Simple Reminder Series: Critical about Race Theory

Note: This post is a bit of a departure from the sort of devotional fare I usually serve up on this site. It’s part of a series called Simple Reminders, in which my goal is to remind us all that the Bible speaks very clearly into the cultural debates of our day.

This world is a strange place, and if we aren’t aligned with the One who is always true north, we can quickly find ourselves upside-down.

If a person were to chart the root sins behind history’s greatest crimes and tragedies, racism would be right up there on the graph, next to pride, envy, and greed. It’s an abomination that has no rightful place in the good world God has created.

From the very beginning of the biblical story, we’re shown that racism is a very stupid idea. Adam and Eve are the parents of the entire human race. We all descend from their union, and so, no matter how different we may look on the outside, we’re all part of the same human family. And as God’s image-bearers we all stand on equal footing before our Creator. Is it any wonder, then, that when Jesus came to reverse the curse of sin, He prayed for His followers—you and me included—“that all of them may be one” (John 17:21)?

Of course, just as family members within a household can squabble and disagree, nations, communities, and cultures can clash from time to time. In fact, it is inevitably true that, in some regards, one culture may be “right” in certain areas while another is “wrong.” On the whole, one way of life may be objectively better than another.

I know—at first, that may sound completely racist, or at least patronizing. But that’s only because we’ve been trained by academics and celebrities to conflate race and culture, as though a person’s skin color binds them to a certain set of beliefs and values (a presumption that is itself inherently racist).

We can acknowledge that a society striving to preserve equal rights for all is better than a caste system, regardless of which group has darker skin. And without determining melanin levels, we can agree that a village promoting child sacrifice is inferior to one that protects and cherishes every life. True racism focuses on skin color, facial features, body type, and speech patterns—and every follower of Christ should reject it out of hand.

Though Critical Race Theory (CRT) and its various applications are often touted as necessary correctives to widespread and systemic racism, the philosophy is itself racist. Rather than seeking to bring humanity together, CRT divides people according to race, making black people and other minorities perpetual victims, all the while denouncing whites as inherently and irredeemably racist.

Instead of rightly insisting that all people share inherent worth and dignity, CRT attempts to remake the social order, using race as the only criterion. The content of a person’s character does not matter, nor do their beliefs, values, or even their behavior. Everything is viewed through the lens of race; skin color—a trait no one change—quickly becomes the biggest factor in making decisions. Bringing CRT into our schools, our workplaces, and our government halls is like trying to put out the bonfire of racism by spraying generous amounts of gasoline on the flames and forever insisting, “All we need is more.”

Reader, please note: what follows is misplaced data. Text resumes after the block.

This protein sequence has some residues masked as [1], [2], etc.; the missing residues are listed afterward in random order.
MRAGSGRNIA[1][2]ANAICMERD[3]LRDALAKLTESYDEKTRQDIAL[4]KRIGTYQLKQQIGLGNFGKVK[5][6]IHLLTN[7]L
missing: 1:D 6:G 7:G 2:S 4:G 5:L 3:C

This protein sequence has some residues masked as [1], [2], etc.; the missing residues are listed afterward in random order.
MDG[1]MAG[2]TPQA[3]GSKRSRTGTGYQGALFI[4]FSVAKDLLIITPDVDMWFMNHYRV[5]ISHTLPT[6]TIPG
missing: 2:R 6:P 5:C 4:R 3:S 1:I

At its core, CRT is Marxist. Those who buy into Karl Marx’s demonic dogma argue that history is one long and constant class struggle—but Scripture tells us plainly that is not humanity’s root problem. Sin is. At the same time, all Marxist ideas hang on collectivism, the idea that people must hand over power to the state in order to enact social justice. The state essentially becomes a god, and the church is crushed beneath the weight of the new deity. Recognizing individual liberty, on the other hand, gives everyone the freedom to follow the Lord and serve Him as God alone.

The apostle Paul wrote to a divided church in Galatia, “There is neither Jew nor Gentile, neither slave nor free, nor is there male and female, for you are all one in Christ Jesus” (Galatians 3:28). Today, we might add “neither black nor brown nor white” to drive home the point. The old divisions cannot survive once we step into the kingdom of light. We are all part of the same family now, as we were created to be. We’re sons and daughters of the King.

The United States has a long, dark, and disturbing history of racial injustice. From slavery to Jim Crow to the unequal application of the law, our nation has broken faith with the ideals of God’s kingdom and our own founding, and the repercussions are still being felt today. There’s no denying it. But the answer to our sordid history is not to repeat similar mistakes in the other direction. No matter how we might try, racism cannot heal racism. Our only hope is Jesus, who rescues the oppressed, heals the wounded, and humbles the proud.

3 thoughts on “Simple Reminder Series: Critical about Race Theory

  1. Thoughtful and well-made.


    1. Thank you! Appreciate you reading!

      Liked by 1 person

Leave a Reply

Fill in your details below or click an icon to log in: Logo

You are commenting using your account. Log Out /  Change )

Facebook photo

You are commenting using your Facebook account. Log Out /  Change )

Connecting to %s

%d bloggers like this:
search previous next tag category expand menu location phone mail time cart zoom edit close